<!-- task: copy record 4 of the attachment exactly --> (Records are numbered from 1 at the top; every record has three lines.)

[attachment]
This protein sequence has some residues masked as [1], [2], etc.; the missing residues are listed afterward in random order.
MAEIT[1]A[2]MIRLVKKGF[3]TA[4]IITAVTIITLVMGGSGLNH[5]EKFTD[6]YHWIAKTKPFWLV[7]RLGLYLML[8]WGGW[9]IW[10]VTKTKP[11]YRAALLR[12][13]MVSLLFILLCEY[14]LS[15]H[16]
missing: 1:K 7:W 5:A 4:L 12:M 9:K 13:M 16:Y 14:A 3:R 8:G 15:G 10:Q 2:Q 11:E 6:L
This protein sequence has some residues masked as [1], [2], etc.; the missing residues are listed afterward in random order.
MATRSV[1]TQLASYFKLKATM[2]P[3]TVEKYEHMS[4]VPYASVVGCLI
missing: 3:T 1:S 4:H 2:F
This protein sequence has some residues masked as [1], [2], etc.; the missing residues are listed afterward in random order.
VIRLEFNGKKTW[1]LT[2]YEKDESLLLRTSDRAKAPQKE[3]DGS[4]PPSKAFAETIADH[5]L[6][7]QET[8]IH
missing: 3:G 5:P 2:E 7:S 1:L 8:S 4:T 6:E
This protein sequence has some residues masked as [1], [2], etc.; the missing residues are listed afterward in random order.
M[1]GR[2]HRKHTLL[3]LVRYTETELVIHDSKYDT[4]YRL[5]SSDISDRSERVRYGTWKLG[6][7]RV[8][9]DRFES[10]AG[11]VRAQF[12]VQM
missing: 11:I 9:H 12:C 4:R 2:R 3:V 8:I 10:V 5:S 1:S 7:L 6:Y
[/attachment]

This protein sequence has some residues masked as [1], [2], etc.; the missing residues are listed afterward in random order.
M[1]GR[2]HRKHTLL[3]LVRYTETELVIHDSKYDT[4]YRL[5]SSDISDRSERVRYGTWKLG[6][7]RV[8][9]DRFES[10]AG[11]VRAQF[12]VQM
missing: 11:I 9:H 12:C 4:R 2:R 3:V 8:I 10:V 5:S 1:S 7:L 6:Y